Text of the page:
At the beginning of the 20th century, Louis de Broglie theorized that the electron had wave-like characteristic with a wavelength far smaller than light visible to the human eye [1]. Soon after in 1932, Knoll and Ruska had produced the first electron microscope (EM), a notable contribution to microstructure studies [1]. The electron microscope is arguably the most efficient instrument for the characterization of materials, as image contrasts and diffraction contrasts can be directly observed. To date, the commercially available EM has been an effective qualitative and quantitative tool for attempting to distinguish among composition and crystalline structure. Noticeably, only a few studies focus on electron-beam effects and the kinetics of the electron-beam process. From previous literature, two different categories of damage can simultaneously result during electron-beam surface irradiation: radiolytic damages, such as contamination, electrostatic charging, and atomic displacement [2]; and direct knock-on collisions of electrons with atomic nuclei, and so forth [3]. The radiolytic damages are easily avoided by establishing an optimal electrical contact or through specimen pretreatment; Stark et al. reported that a precursor of palladium acetate film could reduce electron-beam exposure. They indicated that the band energy of the exposed film had significantly changed during electron-beam exposure [4]. Singh and Marks also studied the kinetics of the electron-beam-induced reduction of tungsten trioxide through a diffusion-controlled process using in situ electron microscopy [5]. As such, the metallic nanodots were reduced by employing an electron-beam; commercially available electron-beam diagnostic instruments, such as scanning electron microscopes, (SEM) or scanning transmission electron microscopes (STEM), are potential candidates for the electron-beam reduction of metallic nanodots. Notably, a few reports have demonstrated that metallic nanodots, through electron-beam-induced reduction, are effective for object application regarding electrodes, catalyst particles, and so forth [6], which ascribe to a strictly controlled nucleation method resulting in the prevention of dot aggregation. Unfortunately, this was an impracticable method for use with a dispersing agent due to the in situ electron-beam reaction mechanism being limited. Note that uniformly dispersed metallic nanodots can be prepared using chemical methodology by employing a reducing agent such as sodium borohydride (NaBH4) or a dispersing agent such as cetyltrimethylammonium bromide (CTAB) [79]. Most of these techniques require strict conditions and tedious procedures for preserving the nanodots’ scale for a long time [8, 10]. Therefore, obtaining metallic nanodots with uniform size distribution on the host matrix through electron-beam reduction is a continuing difficulty. According to literature, the synthesis of excellent functional organosilicon micro networks through spatially confined reaction sites is a viable method which has lately attracted much interest due to the well-defined size distribution [11].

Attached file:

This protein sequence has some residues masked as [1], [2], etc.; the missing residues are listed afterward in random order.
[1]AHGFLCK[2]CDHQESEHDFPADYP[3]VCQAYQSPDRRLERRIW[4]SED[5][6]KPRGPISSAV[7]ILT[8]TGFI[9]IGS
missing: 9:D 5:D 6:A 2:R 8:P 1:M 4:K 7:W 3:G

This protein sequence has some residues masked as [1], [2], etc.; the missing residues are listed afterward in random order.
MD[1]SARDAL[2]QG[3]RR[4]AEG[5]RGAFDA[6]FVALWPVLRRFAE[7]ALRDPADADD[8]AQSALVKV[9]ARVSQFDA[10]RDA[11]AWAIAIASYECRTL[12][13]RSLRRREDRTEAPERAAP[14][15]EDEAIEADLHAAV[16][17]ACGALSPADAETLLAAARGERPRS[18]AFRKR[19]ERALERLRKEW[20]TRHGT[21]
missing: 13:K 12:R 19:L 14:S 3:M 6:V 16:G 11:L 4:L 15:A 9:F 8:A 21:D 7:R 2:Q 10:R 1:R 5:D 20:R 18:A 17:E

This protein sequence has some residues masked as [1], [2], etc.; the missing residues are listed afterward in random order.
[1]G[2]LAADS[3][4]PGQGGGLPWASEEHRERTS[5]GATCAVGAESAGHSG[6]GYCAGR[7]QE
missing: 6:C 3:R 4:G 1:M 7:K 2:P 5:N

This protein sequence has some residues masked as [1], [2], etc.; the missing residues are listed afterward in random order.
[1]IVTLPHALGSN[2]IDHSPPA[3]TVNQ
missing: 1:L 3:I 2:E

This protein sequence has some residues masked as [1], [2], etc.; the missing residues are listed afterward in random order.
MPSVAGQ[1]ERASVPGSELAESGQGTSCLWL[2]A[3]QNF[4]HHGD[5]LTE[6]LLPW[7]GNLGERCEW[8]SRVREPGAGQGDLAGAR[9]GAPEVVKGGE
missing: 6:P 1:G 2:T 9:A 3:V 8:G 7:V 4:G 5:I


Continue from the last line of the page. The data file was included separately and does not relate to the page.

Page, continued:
This study employed the plasma technique prior to electron-beam irradiation to create more nucleation sites in order to reach our goal. Following this process, the controlled nucleation of uniformly size-distributed metallic nanodots from the metal-salt precursors under electron irradiation in SEM or STEM was evaluated. The relationship between accelerating voltage and size distribution characteristics of the reduced metallic nanodots is characterized. To better understand the electrode application, the effective active area of the electrode is discussed and compared to other current techniques and processes.